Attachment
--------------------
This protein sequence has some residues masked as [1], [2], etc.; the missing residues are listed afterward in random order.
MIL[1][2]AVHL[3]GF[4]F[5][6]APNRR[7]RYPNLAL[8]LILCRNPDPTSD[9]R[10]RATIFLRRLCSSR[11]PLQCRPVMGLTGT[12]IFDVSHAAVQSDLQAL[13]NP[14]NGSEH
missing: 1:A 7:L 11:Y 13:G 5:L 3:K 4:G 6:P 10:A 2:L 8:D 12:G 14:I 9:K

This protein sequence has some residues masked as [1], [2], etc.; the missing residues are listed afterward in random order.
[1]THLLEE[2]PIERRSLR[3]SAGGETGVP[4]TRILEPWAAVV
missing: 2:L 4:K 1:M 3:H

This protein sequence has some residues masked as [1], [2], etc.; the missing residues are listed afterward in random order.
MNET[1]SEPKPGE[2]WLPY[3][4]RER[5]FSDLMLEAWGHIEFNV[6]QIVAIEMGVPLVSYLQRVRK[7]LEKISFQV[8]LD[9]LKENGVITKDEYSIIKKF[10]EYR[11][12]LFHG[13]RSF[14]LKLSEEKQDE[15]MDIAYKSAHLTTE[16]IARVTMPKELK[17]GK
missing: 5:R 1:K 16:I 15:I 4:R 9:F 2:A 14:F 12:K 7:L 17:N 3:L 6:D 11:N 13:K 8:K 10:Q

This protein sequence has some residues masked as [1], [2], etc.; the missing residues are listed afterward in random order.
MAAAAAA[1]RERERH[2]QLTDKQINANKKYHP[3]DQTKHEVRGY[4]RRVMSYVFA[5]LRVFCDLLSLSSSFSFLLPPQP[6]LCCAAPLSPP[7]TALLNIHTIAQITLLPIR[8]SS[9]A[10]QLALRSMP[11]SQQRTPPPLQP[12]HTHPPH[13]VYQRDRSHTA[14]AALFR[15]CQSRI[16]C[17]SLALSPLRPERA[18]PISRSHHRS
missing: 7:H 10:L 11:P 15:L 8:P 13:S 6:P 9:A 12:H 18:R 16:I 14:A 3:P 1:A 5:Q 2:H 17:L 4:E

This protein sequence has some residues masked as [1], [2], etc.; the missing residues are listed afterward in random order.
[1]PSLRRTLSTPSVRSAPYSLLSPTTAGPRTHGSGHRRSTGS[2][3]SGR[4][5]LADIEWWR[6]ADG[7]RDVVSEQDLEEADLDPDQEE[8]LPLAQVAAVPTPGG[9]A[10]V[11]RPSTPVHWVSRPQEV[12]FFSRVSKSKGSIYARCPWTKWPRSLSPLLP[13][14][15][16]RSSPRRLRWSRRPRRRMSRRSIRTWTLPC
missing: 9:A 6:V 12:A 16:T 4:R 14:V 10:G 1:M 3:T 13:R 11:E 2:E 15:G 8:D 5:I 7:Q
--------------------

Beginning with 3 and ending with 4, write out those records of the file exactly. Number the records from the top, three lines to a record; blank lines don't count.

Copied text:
This protein sequence has some residues masked as [1], [2], etc.; the missing residues are listed afterward in random order.
MNET[1]SEPKPGE[2]WLPY[3][4]RER[5]FSDLMLEAWGHIEFNV[6]QIVAIEMGVPLVSYLQRVRK[7]LEKISFQV[8]LD[9]LKENGVITKDEYSIIKKF[10]EYR[11][12]LFHG[13]RSF[14]LKLSEEKQDE[15]MDIAYKSAHLTTE[16]IARVTMPKELK[17]GK
missing: 5:R 1:K 16:I 15:I 4:R 9:F 2:A 14:F 12:K 7:L 17:N 3:L 6:D 11:N 13:K 8:K 10:Q

This protein sequence has some residues masked as [1], [2], etc.; the missing residues are listed afterward in random order.
MAAAAAA[1]RERERH[2]QLTDKQINANKKYHP[3]DQTKHEVRGY[4]RRVMSYVFA[5]LRVFCDLLSLSSSFSFLLPPQP[6]LCCAAPLSPP[7]TALLNIHTIAQITLLPIR[8]SS[9]A[10]QLALRSMP[11]SQQRTPPPLQP[12]HTHPPH[13]VYQRDRSHTA[14]AALFR[15]CQSRI[16]C[17]SLALSPLRPERA[18]PISRSHHRS
missing: 7:H 10:L 11:P 15:L 8:P 13:S 6:P 9:A 12:H 18:R 16:I 14:A 3:P 1:A 5:Q 2:H 17:L 4:E